I adored the Martian series. Barsoom, Dejah Thoris, and John Carter. I waited my entire life for a movie adaptation and Disney blew it. I loved the movie but the advertising campaign was an unmitigated disaster. They should have kept the actual title A Princess of Mars.

Plus, my kids’ friends ridiculed them for liking it. Told them it ripped off Star Wars. I told my kids it was the other way around.  Star Wars ripped off the Martian series. Life’s not fair.

No sequels will ever be made.

I’m daydreaming when I realize a dog is barking, a huge German shepherd bounding past the lawnmower and heading my way. The Utopia guy abandons the mower and gives chase but he’s not nearly fast enough.

He’s yelling, “Sammy. Stop. Dammit Sammy, come here.”

Sammy jumps and I shove the paperback in his jaws. He bites down hard, shakes his head looking pretty confused, and that second allows me to grab his collar. He immediately starts pulling away and barking and shaking his head but I’m not letting go and when Sammy freezes we stare at each other until lawnmower man arrives and takes over the collar hold.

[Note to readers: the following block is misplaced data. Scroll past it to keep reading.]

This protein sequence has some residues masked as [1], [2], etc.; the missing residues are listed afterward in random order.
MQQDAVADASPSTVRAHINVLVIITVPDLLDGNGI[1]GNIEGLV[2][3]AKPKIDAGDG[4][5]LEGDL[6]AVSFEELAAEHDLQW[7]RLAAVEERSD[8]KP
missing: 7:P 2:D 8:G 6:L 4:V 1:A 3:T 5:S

Sipping Iced coffee from a black-on-black Contigo on the deck steps. The red maples in the yard are losing their helicopter seedlings. The air is alive with the tiny whirly birds. The sound they make as they doink the roof and then slide down the shingles to the gutter or the ground is so tantalizing.

I shift to my right and a red fox moves across the yard and effortlessly over the fence.

And I think of my wife. How she always wanted a dog. Not a handbag dog. A big one she could jog with.

Next, I’m doing a memory dump of all of the appliances we replaced in our time together.

3 refrigerators
3 washing machines
2 dryers
4 dishwashing machines
3 garbage grinders
1 stand-alone freezer
3 toasters
2 stoves
4 blenders
2 kettles
2 furnaces
2 lawnmowers

I’m stumped. Watching the squirrels run around the fence tops now that the fox is no longer in the area and chewing on crushed ice in my drink. And then I think–

2 vans
2 Honda Civics
1 Toyota Camry
1 Mazda

We shared all that.